JM | Jan 28, 2023

‘Cometh the hour’: Final appeal to outstanding traffic ticket holders

/ Our Today

Reading Time: 2 minutes

Government insists there will be no extension of reprieve, which ends this Wednesday

Members of the Public Safety and Traffic Enforcement Branch (PSTEB) utilising the e-Ticketing System in Half-Way-Tree, St Andrew on January 12, 2022. (OUR TODAY photo)

Durrant Pate/Contributor

With the end of the current traffic ticket reprieve fast approaching, Transport Minister Audley Shaw is making a final appeal for motorists with outstanding traffic tickets to come in and settle their fines.

Minister Shaw implored for Jamaicans to take advantage of the period of reprieve, which will definitely end next Tuesday, as there will be no extension, which is demanded by some segments of the society, in spite of the confusion being experienced by many motorists trying to clear their tickets by the January 31 deadline.

They are seeking to beat the Wednesday, February 1 time frame for the new Road Traffic Act and Regulations taking effect, in which the fines and penalties under the Act have been increased.

Yesterday the House of Representatives passed the Road Traffic (Reprieve and Nullification of Prescribed Notices) Act, 2023 with three amendments.

The Act was passed to afford persons a period of reprieve to address outstanding matters in respect of notices issued prior to February 1, 2023, under section 116 of the Road Traffic Act 1938 and to nullify demerit points recorded against their licences. The Act offers all motorists, who have tickets still unpaid to clear these matters and for all who have made their payments to have a clean slate without demerit points when the revised Road Traffic Act is brought into force.

Final call being made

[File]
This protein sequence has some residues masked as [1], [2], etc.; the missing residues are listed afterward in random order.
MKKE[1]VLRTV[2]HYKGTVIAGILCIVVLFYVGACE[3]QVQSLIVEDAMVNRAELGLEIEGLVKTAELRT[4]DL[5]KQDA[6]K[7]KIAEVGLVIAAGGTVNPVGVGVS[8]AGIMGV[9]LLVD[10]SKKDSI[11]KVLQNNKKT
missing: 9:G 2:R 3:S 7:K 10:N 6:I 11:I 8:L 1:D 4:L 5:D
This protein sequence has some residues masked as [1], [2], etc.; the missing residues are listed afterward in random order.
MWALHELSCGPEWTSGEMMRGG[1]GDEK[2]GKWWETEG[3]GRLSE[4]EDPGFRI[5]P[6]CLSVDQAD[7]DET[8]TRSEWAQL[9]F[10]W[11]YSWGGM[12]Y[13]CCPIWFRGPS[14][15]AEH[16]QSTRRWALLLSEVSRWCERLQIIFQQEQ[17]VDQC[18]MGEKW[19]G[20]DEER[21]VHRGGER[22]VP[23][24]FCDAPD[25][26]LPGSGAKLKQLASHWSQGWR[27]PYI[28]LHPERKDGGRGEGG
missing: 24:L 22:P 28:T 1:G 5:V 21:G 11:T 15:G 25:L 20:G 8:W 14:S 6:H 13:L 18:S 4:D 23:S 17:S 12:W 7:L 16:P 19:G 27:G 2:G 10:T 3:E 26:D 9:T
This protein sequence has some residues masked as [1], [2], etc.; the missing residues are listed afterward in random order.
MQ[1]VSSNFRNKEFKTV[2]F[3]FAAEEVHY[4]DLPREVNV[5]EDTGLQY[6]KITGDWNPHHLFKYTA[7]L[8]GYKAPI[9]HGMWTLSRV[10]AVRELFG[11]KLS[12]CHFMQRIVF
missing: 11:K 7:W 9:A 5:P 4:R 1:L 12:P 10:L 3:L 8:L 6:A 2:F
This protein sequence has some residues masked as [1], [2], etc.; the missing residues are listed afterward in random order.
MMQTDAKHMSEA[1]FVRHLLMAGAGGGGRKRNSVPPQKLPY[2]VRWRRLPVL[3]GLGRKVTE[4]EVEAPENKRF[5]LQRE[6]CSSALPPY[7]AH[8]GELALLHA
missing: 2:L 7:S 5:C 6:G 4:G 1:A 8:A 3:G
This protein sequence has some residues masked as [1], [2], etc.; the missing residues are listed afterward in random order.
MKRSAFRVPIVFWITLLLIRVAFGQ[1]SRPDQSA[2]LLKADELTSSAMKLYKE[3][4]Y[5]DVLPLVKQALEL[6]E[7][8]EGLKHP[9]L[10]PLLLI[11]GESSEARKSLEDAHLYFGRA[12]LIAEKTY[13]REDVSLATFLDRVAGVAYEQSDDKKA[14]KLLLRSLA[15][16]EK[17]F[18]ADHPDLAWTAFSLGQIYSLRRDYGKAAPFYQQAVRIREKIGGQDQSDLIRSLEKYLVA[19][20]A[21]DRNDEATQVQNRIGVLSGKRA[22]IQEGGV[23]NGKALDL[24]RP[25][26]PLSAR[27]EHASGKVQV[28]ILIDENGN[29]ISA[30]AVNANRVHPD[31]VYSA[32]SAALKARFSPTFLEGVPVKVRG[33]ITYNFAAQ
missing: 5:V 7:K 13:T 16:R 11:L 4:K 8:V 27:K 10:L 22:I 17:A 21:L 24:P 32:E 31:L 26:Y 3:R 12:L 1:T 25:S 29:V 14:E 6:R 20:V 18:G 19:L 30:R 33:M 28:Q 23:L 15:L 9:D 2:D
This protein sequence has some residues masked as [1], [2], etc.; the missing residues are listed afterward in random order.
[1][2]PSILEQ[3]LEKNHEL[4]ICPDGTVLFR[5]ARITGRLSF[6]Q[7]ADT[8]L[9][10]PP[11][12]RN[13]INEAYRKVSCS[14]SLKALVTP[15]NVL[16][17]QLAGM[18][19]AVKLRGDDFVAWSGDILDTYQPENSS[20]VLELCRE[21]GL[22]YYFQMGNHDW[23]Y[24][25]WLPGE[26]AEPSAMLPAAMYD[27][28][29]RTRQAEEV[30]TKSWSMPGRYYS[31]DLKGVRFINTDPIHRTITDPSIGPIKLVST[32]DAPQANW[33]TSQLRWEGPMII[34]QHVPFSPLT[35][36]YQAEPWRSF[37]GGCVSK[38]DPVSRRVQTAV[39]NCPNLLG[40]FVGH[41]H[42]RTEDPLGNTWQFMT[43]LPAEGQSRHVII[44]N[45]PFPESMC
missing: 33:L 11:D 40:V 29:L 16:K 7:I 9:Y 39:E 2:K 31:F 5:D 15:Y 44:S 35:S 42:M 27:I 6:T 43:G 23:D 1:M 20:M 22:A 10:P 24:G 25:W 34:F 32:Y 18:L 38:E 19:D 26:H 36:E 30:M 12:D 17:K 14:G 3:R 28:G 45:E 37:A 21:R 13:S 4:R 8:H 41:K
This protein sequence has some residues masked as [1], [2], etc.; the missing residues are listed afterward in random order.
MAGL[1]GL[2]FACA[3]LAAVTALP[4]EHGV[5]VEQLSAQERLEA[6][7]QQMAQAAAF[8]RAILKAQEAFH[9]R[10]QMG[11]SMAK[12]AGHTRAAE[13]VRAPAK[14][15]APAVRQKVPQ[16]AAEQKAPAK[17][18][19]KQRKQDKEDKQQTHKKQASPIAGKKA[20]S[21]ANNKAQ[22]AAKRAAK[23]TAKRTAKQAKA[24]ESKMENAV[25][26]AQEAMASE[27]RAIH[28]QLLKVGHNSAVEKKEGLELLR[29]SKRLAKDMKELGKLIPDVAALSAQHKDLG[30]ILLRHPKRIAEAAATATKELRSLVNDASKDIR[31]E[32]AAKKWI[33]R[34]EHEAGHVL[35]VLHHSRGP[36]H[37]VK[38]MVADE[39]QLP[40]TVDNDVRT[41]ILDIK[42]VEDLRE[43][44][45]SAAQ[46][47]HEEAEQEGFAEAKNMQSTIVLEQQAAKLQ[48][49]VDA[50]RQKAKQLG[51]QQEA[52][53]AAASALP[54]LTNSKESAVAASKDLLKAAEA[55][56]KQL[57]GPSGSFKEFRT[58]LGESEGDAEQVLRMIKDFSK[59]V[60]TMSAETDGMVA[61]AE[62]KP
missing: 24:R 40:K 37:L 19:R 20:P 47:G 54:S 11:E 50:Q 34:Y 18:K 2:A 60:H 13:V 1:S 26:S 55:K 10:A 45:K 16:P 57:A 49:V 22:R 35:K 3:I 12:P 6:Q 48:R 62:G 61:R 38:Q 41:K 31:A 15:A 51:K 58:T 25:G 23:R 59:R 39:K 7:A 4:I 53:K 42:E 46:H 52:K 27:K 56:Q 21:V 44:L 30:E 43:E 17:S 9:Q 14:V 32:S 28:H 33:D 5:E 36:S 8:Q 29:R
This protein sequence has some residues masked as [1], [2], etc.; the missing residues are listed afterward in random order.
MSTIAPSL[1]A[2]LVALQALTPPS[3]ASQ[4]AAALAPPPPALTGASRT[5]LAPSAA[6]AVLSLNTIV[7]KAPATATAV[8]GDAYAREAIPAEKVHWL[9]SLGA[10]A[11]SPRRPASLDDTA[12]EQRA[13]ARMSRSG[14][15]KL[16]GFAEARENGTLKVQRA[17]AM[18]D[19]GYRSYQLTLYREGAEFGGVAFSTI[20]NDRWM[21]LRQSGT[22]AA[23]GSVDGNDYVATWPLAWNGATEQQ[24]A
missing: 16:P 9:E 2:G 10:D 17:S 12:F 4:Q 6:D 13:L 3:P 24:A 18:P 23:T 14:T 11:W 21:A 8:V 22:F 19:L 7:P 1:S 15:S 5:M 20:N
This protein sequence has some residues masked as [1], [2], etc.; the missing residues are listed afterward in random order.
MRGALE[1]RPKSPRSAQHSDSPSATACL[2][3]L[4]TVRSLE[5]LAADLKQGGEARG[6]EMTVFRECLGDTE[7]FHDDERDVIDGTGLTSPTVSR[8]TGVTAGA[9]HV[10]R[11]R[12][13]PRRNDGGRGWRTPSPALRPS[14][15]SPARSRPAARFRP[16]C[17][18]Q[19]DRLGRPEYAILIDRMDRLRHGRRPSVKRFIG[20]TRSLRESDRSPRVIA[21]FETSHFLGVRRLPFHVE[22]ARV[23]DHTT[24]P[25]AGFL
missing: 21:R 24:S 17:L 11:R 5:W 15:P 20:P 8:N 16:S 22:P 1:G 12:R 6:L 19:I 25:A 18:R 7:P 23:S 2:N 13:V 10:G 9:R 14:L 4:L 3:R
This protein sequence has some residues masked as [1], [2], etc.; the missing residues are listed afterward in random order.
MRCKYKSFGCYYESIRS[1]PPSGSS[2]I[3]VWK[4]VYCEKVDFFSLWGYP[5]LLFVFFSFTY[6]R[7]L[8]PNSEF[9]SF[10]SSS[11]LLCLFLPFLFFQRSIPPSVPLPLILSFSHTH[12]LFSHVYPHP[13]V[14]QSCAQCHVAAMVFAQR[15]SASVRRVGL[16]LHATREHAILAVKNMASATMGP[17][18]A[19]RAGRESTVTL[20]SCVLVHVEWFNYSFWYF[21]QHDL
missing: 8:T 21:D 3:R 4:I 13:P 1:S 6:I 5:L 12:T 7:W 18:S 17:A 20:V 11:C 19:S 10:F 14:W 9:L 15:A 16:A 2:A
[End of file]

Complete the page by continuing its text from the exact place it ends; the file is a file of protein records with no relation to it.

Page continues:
In piloting the bill amending the Act, Minister Shaw used the opportunity to “implore all motorists, who still have outstanding tickets to appear early before the Traffic Court and if they are having challenges paying their traffic tickets, to indicate their difficulty to the courts to see whether any appropriate arrangement can be made concerning the payments.”

He advised that tickets, which remain outstanding after the reprieve expires, will be enforced in accordance with the new provisions to include suspension of licences.

For his part, Floyd Green, minister without portfolio in the Office of the Prime Minister, told the parliament that 2,371,494 tickets were issued from February 1, 2018, to the start of December 2022, and 1,666,371 tickets were paid.

According to Green, 45 persons have over 500 tickets outstanding, while 1773 have between 100 and 499 tickets. Minister Green made the point that most Jamaicans, who receive traffic tickets pay them in the prescribed timeframe explaining that a traffic ticket only becomes outstanding after 21 days have passed and it is not paid at the tax office.


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